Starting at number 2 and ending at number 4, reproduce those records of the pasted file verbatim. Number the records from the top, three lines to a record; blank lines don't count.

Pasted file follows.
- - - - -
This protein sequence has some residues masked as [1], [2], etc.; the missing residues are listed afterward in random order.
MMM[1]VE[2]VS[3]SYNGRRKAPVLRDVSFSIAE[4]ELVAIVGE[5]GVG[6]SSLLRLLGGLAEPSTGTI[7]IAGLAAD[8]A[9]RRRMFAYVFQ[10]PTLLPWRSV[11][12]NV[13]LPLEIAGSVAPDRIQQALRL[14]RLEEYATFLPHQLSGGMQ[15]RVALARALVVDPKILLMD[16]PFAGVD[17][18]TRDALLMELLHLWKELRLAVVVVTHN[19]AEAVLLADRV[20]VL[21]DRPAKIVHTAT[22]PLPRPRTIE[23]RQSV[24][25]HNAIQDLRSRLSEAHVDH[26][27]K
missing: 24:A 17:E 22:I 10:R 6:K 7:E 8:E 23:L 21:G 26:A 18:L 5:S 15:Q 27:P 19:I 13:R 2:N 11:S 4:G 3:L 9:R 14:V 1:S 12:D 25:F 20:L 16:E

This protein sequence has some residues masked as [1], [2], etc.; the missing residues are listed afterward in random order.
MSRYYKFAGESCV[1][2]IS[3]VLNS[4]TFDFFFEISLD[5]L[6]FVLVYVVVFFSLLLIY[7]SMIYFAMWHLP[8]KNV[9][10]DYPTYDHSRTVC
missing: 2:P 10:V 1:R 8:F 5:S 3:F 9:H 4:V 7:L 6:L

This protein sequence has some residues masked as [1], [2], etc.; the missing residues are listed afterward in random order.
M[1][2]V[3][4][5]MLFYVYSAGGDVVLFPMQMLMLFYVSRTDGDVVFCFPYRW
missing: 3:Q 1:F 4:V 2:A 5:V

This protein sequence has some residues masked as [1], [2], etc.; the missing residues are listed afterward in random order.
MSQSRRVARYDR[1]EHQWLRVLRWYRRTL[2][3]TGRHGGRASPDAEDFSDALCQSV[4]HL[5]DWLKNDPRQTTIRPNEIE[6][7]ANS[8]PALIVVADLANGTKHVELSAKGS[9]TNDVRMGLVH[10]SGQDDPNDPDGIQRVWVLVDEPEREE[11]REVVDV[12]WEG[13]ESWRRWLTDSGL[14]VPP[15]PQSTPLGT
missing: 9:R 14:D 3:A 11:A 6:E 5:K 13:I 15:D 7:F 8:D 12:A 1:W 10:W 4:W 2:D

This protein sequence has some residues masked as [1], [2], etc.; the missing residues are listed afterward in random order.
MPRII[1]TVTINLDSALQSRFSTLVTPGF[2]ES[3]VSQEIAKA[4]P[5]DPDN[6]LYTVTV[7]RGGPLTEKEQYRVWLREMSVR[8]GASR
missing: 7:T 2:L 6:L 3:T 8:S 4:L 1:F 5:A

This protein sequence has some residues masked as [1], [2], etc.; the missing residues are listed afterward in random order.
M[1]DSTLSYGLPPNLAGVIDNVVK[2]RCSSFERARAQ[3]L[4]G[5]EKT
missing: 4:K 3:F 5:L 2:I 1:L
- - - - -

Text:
This protein sequence has some residues masked as [1], [2], etc.; the missing residues are listed afterward in random order.
MSRYYKFAGESCV[1][2]IS[3]VLNS[4]TFDFFFEISLD[5]L[6]FVLVYVVVFFSLLLIY[7]SMIYFAMWHLP[8]KNV[9][10]DYPTYDHSRTVC
missing: 2:P 10:V 1:R 8:F 5:S 3:F 9:H 4:V 7:L 6:L

This protein sequence has some residues masked as [1], [2], etc.; the missing residues are listed afterward in random order.
M[1][2]V[3][4][5]MLFYVYSAGGDVVLFPMQMLMLFYVSRTDGDVVFCFPYRW
missing: 3:Q 1:F 4:V 2:A 5:V

This protein sequence has some residues masked as [1], [2], etc.; the missing residues are listed afterward in random order.
MSQSRRVARYDR[1]EHQWLRVLRWYRRTL[2][3]TGRHGGRASPDAEDFSDALCQSV[4]HL[5]DWLKNDPRQTTIRPNEIE[6][7]ANS[8]PALIVVADLANGTKHVELSAKGS[9]TNDVRMGLVH[10]SGQDDPNDPDGIQRVWVLVDEPEREE[11]REVVDV[12]WEG[13]ESWRRWLTDSGL[14]VPP[15]PQSTPLGT
missing: 9:R 14:D 3:A 11:A 6:E 5:K 13:I 15:D 7:F 8:D 12:A 1:W 10:W 4:W 2:D